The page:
The Lawyer Global Litigation Top 50 report is the only ranking of international law firms by litigation and arbitration revenue and is essential reading for anyone seeking to benchmark their litigation and dispute resolution practices...
This year, The Lawyer’s annual ranking of the largest UK law firms by turnover is available as an interactive, digital benchmarking tool. For the first time this will allow you to manipulate each data set against the metrics of your choice.
A NEW world-wide grouping of prosecuting lawyers is set to be officially launched in Budapest next April.
Planning for the International Association of Public Prosecutors has already begun and an organising committee has been established.
Committee member Eamonn Barnes, Director of Public Prosecutions for the Republic of Ireland, says the proposal for the formation of the group was first introduced by Hungary's National Association of Public Prosecutors.
The committee originally comprised representatives from Hungary, Germany, the Netherlands, Ireland and the Crown Prosecution Service of England and Wales, but membership has increased since its formation.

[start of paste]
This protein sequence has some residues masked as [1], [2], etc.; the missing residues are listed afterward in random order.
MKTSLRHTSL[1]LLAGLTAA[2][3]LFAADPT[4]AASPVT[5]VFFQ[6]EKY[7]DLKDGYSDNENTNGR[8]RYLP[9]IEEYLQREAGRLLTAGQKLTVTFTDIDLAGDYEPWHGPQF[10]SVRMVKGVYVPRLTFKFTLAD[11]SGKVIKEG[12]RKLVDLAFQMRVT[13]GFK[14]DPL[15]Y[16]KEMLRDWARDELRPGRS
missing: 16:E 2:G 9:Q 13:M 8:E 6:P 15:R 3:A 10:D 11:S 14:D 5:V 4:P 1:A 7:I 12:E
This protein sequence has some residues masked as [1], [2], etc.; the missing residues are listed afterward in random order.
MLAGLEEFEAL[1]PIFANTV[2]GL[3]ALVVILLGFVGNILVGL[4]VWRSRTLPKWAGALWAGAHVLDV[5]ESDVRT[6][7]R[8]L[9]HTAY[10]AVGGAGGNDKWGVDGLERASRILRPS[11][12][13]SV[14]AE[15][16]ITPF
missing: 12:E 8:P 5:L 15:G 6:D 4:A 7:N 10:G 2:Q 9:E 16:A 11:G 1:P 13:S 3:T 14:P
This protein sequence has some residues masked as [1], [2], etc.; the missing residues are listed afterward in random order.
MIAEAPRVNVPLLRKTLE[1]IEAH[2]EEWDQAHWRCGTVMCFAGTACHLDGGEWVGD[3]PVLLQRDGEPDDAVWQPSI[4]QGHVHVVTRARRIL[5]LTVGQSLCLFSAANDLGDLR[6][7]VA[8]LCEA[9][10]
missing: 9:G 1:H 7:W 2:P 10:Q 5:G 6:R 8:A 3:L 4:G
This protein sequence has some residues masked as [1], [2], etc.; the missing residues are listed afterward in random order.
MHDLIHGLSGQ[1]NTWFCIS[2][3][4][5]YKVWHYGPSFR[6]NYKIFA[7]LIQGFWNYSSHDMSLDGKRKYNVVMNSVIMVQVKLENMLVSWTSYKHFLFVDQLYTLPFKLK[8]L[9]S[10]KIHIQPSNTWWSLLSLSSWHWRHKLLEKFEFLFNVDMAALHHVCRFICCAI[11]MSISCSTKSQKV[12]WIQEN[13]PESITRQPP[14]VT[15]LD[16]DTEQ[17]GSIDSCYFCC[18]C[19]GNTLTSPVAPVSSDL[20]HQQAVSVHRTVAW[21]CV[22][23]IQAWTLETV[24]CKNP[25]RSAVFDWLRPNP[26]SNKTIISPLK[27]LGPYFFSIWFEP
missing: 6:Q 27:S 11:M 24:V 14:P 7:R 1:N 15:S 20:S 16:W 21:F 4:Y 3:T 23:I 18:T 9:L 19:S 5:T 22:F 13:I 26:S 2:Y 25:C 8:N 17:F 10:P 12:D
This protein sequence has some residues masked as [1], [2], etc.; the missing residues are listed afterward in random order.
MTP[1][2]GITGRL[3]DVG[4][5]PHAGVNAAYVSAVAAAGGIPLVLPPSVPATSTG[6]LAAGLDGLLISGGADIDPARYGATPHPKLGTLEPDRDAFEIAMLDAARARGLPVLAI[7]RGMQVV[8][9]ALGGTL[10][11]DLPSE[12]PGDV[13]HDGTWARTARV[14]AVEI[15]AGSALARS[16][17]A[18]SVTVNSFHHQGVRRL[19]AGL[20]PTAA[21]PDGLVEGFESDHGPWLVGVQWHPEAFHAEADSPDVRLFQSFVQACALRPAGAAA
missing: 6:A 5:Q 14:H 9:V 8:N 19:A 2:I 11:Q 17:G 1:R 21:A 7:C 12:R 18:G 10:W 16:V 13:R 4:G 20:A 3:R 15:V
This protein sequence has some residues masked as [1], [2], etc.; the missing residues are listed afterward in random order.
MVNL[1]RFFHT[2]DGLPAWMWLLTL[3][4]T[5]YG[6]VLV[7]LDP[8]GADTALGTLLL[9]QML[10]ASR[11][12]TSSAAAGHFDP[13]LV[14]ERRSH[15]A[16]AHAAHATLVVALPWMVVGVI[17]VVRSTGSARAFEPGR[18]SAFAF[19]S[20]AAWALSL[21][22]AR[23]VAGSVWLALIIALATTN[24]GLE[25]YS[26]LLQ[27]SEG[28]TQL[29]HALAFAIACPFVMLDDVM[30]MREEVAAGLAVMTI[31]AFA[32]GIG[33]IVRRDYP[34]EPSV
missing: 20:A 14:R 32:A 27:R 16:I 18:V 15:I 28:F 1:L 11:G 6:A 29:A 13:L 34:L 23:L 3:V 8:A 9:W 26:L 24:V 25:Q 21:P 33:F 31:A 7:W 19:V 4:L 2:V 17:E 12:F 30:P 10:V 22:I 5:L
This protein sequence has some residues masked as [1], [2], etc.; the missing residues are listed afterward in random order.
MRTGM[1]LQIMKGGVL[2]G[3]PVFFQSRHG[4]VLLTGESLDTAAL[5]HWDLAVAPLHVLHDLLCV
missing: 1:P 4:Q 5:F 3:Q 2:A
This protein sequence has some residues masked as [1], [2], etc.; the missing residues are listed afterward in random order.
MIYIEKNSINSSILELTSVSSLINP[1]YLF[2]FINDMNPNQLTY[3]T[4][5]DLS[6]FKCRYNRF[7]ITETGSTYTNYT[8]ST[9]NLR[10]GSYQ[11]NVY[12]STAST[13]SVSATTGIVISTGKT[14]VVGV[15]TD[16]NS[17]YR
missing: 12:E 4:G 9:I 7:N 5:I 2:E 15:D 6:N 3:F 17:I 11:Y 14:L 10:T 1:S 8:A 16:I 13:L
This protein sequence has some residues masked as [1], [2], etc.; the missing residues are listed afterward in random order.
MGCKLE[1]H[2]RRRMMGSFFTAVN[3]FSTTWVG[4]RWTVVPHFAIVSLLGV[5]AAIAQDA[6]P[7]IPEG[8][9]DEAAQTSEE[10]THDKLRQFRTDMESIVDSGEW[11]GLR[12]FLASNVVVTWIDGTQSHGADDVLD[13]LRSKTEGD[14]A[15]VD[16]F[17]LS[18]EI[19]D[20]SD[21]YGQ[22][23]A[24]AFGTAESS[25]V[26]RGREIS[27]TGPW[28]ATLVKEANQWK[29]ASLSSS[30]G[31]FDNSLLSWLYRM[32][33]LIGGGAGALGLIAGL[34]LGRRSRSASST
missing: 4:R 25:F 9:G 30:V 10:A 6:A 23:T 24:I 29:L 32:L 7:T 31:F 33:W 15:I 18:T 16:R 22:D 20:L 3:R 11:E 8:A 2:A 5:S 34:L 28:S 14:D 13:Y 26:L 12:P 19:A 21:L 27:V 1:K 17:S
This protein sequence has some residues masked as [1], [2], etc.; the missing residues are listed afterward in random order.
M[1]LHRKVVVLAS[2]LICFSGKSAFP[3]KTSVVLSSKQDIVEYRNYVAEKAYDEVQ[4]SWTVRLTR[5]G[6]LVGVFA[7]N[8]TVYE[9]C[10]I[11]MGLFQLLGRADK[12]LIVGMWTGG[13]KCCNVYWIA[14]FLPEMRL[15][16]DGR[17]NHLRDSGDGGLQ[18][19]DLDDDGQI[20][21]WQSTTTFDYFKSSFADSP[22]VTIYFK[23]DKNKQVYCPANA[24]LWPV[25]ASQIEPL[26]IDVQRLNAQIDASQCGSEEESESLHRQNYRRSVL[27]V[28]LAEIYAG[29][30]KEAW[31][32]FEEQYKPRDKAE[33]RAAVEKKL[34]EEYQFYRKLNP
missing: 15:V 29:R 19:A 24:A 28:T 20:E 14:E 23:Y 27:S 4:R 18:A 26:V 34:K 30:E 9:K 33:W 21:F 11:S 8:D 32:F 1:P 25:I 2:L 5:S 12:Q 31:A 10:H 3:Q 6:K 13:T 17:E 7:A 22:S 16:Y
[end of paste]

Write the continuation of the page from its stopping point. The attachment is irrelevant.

Formally established earlier this month, the group is self-funded and open to both individual and corporate members.
"We expect every country affiliated with the UN to have a member and many of those will have a number of members," says Barnes.
"Anybody who is or has been a prosecutor will be invited to join."
Barnes says an executive committee is yet to be appointed, and it has not been decided where the body will be based, but both matters are expected to be resolved when the association is inaugurated some time next year.
He adds that the group will have a two-fold purpose: monitoring ethical standards and improving the efficiency of prosecutors across the globe.
"The exchange of information and experience is the primary reason for the association," says Barnes. "But it will also help with the enhancement of prosecutorial standards."
The body has received a positive response from prosecutors in the UK, with one CPS lawyer saying it will enable advocates to learn from experience in other jurisdictions.
"Similar problems must be encountered in all legal systems," says the lawyer.
"A grouping of this kind will provide a forum for us to seek common solutions."